The global pandemic demonstrates the strain between science and society, and the risk for humanity when we turn our backs on science. Anti-vaxxers – and now, anti-maskers – are challenging scientific evidence and public health officials with a mandate to keep us safe and stop the spread of the disease. We see the repercussions of their actions in countries like the US, Brazil and Italy where a lack of trust in science, and a lack of political support for scientific information, is contributing to disease spread and the unnecessary loss of millions of lives.
But we didn’t get here overnight. In the closing months of the Second World War, US President Roosevelt had asked his science advisor, Dr. Vannevar Bush, how the nation could continue to benefit from research in peacetime as it had done during the war. Dr. Bush’s report, Science: The Endless Frontier, outlined a basic compact in which society supports science with public funds and assures the scientific community a great deal of autonomy in exchange for the considerable but unpredictable benefits that can flow from the scientific enterprise.
Fast forward 75 years, many of the underlying social, economic, and political assumptions in The Endless Frontier are outdated. The social contract is showing strain as trust decreases, with calls for science to be more inclusive and diverse, and as Canada grapples with meaningful reconciliation with Indigenous people. Canada needs a new social contract for science and innovation that reflects our time.
Brian Colton had a successful 32-year career with both the federal government and the government of Ontario, where he was well known and highly regarded for his skills and knowledge, both within and outside of government. He has a strong track record and reputation as a “confident leader and facilitator, a strong team builder, and mentor who […]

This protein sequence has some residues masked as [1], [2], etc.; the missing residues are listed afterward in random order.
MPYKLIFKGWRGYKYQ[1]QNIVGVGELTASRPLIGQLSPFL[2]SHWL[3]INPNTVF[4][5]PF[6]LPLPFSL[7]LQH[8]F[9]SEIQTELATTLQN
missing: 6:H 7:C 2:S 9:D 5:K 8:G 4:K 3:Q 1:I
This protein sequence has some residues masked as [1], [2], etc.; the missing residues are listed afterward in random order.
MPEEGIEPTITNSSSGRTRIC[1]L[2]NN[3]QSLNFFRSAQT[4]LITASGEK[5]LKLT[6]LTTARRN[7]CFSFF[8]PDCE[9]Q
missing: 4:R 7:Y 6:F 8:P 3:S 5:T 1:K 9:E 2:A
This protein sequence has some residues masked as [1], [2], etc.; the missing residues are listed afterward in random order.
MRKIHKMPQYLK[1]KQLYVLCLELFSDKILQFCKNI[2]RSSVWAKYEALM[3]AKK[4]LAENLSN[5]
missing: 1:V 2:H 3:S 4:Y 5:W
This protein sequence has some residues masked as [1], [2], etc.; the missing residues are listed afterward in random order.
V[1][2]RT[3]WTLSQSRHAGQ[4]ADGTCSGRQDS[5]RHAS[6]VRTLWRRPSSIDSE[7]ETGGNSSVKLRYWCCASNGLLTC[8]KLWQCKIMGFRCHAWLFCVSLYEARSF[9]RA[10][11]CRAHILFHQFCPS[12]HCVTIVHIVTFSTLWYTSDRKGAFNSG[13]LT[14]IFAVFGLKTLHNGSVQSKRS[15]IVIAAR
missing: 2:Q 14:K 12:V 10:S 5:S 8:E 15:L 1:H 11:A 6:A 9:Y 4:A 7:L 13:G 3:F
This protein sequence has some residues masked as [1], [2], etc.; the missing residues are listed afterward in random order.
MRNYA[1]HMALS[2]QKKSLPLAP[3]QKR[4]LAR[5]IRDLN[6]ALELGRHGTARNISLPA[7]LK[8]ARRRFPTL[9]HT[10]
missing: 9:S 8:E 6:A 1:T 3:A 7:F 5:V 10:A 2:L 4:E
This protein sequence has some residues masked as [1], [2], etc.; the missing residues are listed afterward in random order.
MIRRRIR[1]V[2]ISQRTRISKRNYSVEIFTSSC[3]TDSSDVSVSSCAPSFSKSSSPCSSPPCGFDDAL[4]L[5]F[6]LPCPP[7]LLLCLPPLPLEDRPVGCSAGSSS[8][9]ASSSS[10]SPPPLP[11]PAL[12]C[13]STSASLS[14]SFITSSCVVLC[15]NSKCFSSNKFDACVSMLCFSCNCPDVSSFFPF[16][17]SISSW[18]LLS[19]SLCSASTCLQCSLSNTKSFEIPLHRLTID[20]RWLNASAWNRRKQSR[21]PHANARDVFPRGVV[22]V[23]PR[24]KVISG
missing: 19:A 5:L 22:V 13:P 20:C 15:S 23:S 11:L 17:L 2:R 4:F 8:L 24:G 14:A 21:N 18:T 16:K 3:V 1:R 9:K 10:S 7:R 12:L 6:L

E. Louise Earl has extensive national and international experience in the measurement of science, technology and innovation (ST&I) and the development of related statistical indicators. She is best known for championing the measurement of innovation to all sectors of the economy and developing methods to measure knowledge management and other technology management and use practices. Ms. Earl […]
Ezra Miller has Bachelor’s and Master’s degrees in Economics from the Massachusetts Institute of Technology and Queen’s University, respectively. He worked for 16 years, in the 1980s and 1990s, in the federal government beginning in energy policy at Energy, Mines and Resources (now NRCan) and later focusing on his main interest in science, technology and innovation […]
Patrick Galvin received his Ph.D. in Political Science from the University of Exeter in 2012. He was awarded a Post-doctoral Fellowship in 2013 to work on a project in the Innovation Policy Lab at the Munk School of Global Affairs and Public Policy at the University of Toronto that sought to develop a new manufacturing innovation […]
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